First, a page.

Employee Experience

Company Culture of Apple: The Good, the Bad, and the Ugly

3 Mins read

Apple is one of the most desired employers in the world. But what makes it so special? What are the good aspects of its company culture, and what are the bad ones? And why is it so valued by workers? Let’s take a closer look.

Apple has always been one of the most sought-after employers in Silicon Valley. The company is notoriously secretive, with Steve Jobs once saying that he wanted to “put a ding in the universe.” But what does it mean to be part of this exclusive club? Here’s an inside look at Apple’s culture, with everything included – both the good and the bad. 

The Good

When most people think of Apple’s company culture, they think of the stringent rules and regulations that employees are expected to follow. These are definitely strict, but they also come with a number of benefits. 

For one, they create a sense of order and discipline within the company. This has always been important to Apple, and it helps employees stay focused on their work. 

Another benefit of the company culture of Apple is the intense focus on innovation. This is something that has always been a core value for the company, and it has helped them to become one of the most successful corporations in the world. 

Employees are constantly encouraged to come up with new ideas, and they are given the resources necessary to make them a reality. In the end, it is this focus on innovation that has helped Apple to maintain its competitive edge throughout all these years.

Apple employees enjoy a plethora of benefits, from stock options to free gym memberships. Apple is also a very generous company—in addition to better-than-average salaries and benefits, the tech giant has been known to offer flexible hours as well as paternity and maternity leave. Employees are given the opportunity to work on ground-breaking products, and the vast majority find incredible joy in their daily work.

Apple also has a “late-start” policy for its employees: those who work after 7 p.m. receive an extra 7 1/2 hours on top of their already-generous 40-hour weeks, and starting times can be as flexible as 8:30 or 9 a.m. 

The Bad

While Apple does offer some great perks to its workers, it’s important to remember that the company is first and foremost driven by profits — the $4 billion the company made in the fourth quarter of 2021 wasn’t a fluke! 

Its employees are expected to work around the clock if necessary, so those late-start times may not always happen. And while paternity leave offered by Apple is good, the company only provides half of one’s salary for those first eight weeks.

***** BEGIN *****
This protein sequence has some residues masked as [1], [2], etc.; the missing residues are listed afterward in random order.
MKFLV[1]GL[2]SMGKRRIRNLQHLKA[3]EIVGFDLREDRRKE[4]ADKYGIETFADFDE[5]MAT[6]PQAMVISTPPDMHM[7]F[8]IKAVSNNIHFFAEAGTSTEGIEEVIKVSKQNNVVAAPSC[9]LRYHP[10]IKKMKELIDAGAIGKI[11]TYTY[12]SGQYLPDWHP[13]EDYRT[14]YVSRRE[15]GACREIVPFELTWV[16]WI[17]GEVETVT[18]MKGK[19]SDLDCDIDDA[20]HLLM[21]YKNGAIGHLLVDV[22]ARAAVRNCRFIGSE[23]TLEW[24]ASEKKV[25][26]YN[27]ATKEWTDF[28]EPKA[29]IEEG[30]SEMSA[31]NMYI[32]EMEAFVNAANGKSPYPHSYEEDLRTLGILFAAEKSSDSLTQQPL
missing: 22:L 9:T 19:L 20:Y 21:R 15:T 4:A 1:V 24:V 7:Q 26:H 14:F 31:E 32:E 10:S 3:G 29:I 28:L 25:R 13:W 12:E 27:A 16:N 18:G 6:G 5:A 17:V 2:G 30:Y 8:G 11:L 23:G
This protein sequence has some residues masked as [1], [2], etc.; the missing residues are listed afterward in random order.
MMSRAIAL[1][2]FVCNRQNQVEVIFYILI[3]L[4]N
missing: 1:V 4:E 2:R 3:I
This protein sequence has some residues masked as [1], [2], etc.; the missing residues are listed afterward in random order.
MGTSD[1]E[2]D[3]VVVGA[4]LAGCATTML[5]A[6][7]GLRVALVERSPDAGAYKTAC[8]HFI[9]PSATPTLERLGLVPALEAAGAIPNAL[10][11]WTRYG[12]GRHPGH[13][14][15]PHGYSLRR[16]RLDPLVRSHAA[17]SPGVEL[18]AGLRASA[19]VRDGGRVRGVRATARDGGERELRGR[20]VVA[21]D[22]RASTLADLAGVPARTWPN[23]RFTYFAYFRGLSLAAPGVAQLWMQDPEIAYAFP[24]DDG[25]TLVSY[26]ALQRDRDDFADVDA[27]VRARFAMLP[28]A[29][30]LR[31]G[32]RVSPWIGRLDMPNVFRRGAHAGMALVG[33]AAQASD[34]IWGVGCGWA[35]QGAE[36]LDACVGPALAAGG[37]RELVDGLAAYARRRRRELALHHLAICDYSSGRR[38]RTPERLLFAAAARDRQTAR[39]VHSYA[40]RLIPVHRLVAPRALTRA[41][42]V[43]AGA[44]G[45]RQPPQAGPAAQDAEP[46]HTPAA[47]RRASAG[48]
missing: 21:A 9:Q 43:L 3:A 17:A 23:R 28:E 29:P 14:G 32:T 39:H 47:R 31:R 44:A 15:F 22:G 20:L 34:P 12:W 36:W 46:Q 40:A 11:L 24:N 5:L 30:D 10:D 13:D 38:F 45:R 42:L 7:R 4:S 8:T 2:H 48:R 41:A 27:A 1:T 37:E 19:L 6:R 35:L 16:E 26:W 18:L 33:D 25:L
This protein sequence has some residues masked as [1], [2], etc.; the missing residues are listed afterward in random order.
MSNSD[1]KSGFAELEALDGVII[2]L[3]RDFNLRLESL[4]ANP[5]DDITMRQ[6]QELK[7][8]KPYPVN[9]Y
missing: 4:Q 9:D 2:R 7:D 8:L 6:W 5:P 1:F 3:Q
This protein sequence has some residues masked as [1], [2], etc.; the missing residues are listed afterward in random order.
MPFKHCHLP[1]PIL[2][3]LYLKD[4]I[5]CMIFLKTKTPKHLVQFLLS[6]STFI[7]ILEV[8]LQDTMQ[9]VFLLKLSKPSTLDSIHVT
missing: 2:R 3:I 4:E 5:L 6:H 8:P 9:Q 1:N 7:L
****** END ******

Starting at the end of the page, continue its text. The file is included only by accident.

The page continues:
Apple has also been caught ignoring labor laws on more than one occasion: in 2013 and 2014, Apple and other tech companies paid a settlement fee after they were sued for conspiring not to poach each others’ workers. Apple was forced to pay $450 million as part of this settlement. 

The management-by-objective style of Apple’s company culture can stifle creativity and productivity. While employees are encouraged to think outside the box, there is a fine line between creative thinking and reckless behavior. 

Employees who bring too many new ideas to the table will often find themselves facing reprimand from their managers. This can be very discouraging for some workers and may prevent them from bringing forth any innovative ideas in the future. It also creates a passive work environment that is not always open to suggestions or constructive criticism. 

The Ugly

One word: working conditions. While not directly employed by Apple, employees who work at manufacturing sites where Apple products are made have reported being exposed to toxic chemicals without proper training or protective gear—some have reportedly died from leukemia as a result. 

Also, there have been reports of underage interns working illegal overtime hours in Foxconn factories, so it’s important to remember that while Apple’s products might be sleek and shiny, they don’t come from fairy dust.

If you think that’s bad, then try working in the supply chain department. Not only are production schedules extremely tight, but they are often illegal under international law as well. 

Abuse of human rights has been widespread throughout Chinese factories making Apple products, with many employees reporting long hours and poor working conditions.

The Verdict – Company Culture of Apple

company culture of apple

So what should you make of the company culture of Apple? While the good definitely outweighs the bad at this point, there is still a long way to go before Apple can truly be described as an exemplary place to work at. 

However, if it has maintained its status as one of the most coveted employers in Silicon Valley for so many years, then they certainly are doing some things right. And with Tim Cook at the helm, it looks like the company is constantly improving.

Further Reading

Company Culture at Google
Company Culture at Netflix
How to Help Your Employees Succeed

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